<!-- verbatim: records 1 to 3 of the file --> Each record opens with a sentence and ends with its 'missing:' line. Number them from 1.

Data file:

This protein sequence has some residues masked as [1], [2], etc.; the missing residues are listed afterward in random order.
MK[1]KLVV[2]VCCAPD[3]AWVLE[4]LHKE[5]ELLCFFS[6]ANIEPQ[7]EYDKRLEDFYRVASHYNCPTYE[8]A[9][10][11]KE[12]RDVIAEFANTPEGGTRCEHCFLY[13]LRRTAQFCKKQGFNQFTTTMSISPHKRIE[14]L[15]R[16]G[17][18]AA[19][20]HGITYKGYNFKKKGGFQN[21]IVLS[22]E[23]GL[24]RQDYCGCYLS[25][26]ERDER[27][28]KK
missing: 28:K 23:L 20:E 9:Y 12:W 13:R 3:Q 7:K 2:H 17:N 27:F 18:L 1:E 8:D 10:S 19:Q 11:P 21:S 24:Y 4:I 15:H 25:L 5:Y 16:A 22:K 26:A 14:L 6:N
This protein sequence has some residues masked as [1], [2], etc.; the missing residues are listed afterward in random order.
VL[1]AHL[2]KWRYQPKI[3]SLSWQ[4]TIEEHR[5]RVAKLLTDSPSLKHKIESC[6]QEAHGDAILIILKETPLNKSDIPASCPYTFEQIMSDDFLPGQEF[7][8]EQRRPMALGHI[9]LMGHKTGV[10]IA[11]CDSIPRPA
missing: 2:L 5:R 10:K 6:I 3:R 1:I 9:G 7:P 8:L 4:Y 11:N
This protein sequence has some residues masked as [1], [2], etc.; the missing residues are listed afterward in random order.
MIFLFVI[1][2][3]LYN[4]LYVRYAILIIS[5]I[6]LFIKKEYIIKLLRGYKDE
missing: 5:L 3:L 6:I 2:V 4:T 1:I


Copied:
This protein sequence has some residues masked as [1], [2], etc.; the missing residues are listed afterward in random order.
MK[1]KLVV[2]VCCAPD[3]AWVLE[4]LHKE[5]ELLCFFS[6]ANIEPQ[7]EYDKRLEDFYRVASHYNCPTYE[8]A[9][10][11]KE[12]RDVIAEFANTPEGGTRCEHCFLY[13]LRRTAQFCKKQGFNQFTTTMSISPHKRIE[14]L[15]R[16]G[17][18]AA[19][20]HGITYKGYNFKKKGGFQN[21]IVLS[22]E[23]GL[24]RQDYCGCYLS[25][26]ERDER[27][28]KK
missing: 28:K 23:L 20:E 9:Y 12:W 13:R 3:Q 7:K 2:H 17:N 27:F 18:L 1:E 8:D 10:S 19:Q 11:P 21:S 24:Y 4:I 15:H 25:L 5:Y 16:A 22:K 26:A 14:L 6:N
This protein sequence has some residues masked as [1], [2], etc.; the missing residues are listed afterward in random order.
VL[1]AHL[2]KWRYQPKI[3]SLSWQ[4]TIEEHR[5]RVAKLLTDSPSLKHKIESC[6]QEAHGDAILIILKETPLNKSDIPASCPYTFEQIMSDDFLPGQEF[7][8]EQRRPMALGHI[9]LMGHKTGV[10]IA[11]CDSIPRPA
missing: 2:L 5:R 10:K 6:I 3:R 1:I 9:G 7:P 8:L 4:Y 11:N
This protein sequence has some residues masked as [1], [2], etc.; the missing residues are listed afterward in random order.
MIFLFVI[1][2][3]LYN[4]LYVRYAILIIS[5]I[6]LFIKKEYIIKLLRGYKDE
missing: 5:L 3:L 6:I 2:V 4:T 1:I